MechWarrior creator talks Microsoft's relationship with PC gaming, new game

Jordan Weisman's been making games for longer than almost anyone.

He's had a hand in almost all aspects of game development over his 35-year career, one that's spanned tabletop, ARGs, and digital games. Weisman is best known as the creator of FASA, and with it, Shadowrun and BattleTech. But he's also a veteran of Microsoft, serving there as creative director of Microsoft Games from 1998 to 2002, when he oversaw the launch of the original Xbox. He's contributed to game education programs, co-founding the Center for Serious Play at the University of Washington. And he was CEO of WizKids, best known for its HeroClix miniatures game.

Lately, Weisman has been running Harebrained Schemes, the studio behind the recent Shadowrun RPGs, Necropolis, and the upcoming BattleTech turn-based strategy game.

I had the opportunity to speak to Weisman at PAX last weekend, not only to get an update on Harebrained Schemes' projects but to get his perspective on Microsoft's most recent foray back into PC gaming, and what it means to be an independent studio in the midst of a PC gaming boom.

On the blessings and challenges of being an indie dev

"It's the best of times, worst of times," says Weisman. "The access for independent developers to bring their games out to market is unparalleled. That's fantastic, right? The ability to get help in bringing those games to market through venues like crowdfunding is fantastic. And the tools that you need to create games have dropped in price so dramatically over the past decade and become so much more accessible."

"Now, the downside to all that is, there's a lot more product in the marketplace. And so your ability to make noise is hard. You really have to work, as an independent, as much on your community development as you do on your software development. It's something you've got to take really seriously. To be able to break out from a huge amount of content that's coming out."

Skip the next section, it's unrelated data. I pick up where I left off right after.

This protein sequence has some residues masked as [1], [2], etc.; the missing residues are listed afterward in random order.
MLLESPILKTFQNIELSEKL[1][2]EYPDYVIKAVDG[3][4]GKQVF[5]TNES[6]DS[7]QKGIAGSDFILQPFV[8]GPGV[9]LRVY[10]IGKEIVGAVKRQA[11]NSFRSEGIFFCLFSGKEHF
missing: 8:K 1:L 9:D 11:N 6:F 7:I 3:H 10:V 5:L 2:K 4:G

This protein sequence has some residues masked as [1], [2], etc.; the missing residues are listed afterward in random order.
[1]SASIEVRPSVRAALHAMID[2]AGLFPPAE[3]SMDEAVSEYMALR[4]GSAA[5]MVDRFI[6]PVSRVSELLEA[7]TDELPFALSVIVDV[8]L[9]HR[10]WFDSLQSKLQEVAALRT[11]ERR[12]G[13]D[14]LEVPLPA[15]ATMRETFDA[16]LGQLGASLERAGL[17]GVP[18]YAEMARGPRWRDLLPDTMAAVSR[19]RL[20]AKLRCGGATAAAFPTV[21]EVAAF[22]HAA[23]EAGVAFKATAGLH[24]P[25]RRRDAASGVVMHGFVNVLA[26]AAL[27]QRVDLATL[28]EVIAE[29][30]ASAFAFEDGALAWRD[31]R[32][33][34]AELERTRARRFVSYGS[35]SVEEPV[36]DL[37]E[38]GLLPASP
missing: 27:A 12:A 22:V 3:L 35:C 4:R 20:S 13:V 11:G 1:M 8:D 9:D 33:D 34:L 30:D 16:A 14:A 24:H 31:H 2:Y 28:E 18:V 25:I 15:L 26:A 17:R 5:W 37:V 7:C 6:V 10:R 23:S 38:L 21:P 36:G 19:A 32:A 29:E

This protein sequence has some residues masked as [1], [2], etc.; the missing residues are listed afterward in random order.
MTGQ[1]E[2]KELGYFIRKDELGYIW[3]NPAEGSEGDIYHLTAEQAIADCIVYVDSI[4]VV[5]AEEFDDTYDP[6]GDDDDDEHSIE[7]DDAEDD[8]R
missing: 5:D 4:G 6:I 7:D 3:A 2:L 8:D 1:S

Mechwarrior 2

On Harebrained's next project, BattleTech

"I'm really psyched. I made mech games for a long time, starting with the original BattleTech board game, and the BattleTech Centers, and then the MechWarrior series, the MechCommander series. But it's been, I'm embarrassed to say, 19 years since I've made a mech game," said Weisman. "I'm really excited to make another one now, I really want to dive back in and go back to the real roots of the game."

"The ability to take that universe and now do that in a modern tactical game where we can get into even more depth than we did in the old days as a pen-and-paper but make it fluid and fast playing so you're focusing on the strategy, not on the mechanics. But the mechanics are really deep there, great differentiation of the mechs and of the mechwarriors, deep skill trees for them."

"If you look at Shadowrun, Shadowrun's an RPG with a really strong tactical game underneath it. This is flipped, [BattleTech] is going to be a tactical game with a lot of really great storytelling underneath it. One of the things that I've been sad about in some of our Mech games over the years [is that] they haven't been really well situated within the universe, they haven't brought the story of the universe out to the forefront and that's something we're determined to do with this title."

BattleTech will hit Kickstarter later this fall.

On Microsoft's return to PC gaming

"I think what I've seen over the years is there's a bit of a cyclical nature, right? 'We're in PC games, we're out of PC games, we're back in PC games,' I think some of that is responsive to the market. There was a belief for a while that PC games were going to go away, that consoles were going to rule everything. I think we've seen that not pan out."

"There was a belief for a while that PC games were going to go away, that consoles were going to rule everything. I think we've seen that not pan out."

"I also think that they're starting to really embrace a larger vision about games, not just about platforms. The original games group [at Microsoft] was designed as a way to promote Windows, as everything at Microsoft is, it was about promoting Windows. But it's really moved past that, and I think Phil [Spencer]'s really doing a great job of looking at a bigger agenda that's really more fan oriented than it is platform oriented. And I think that's very exciting."


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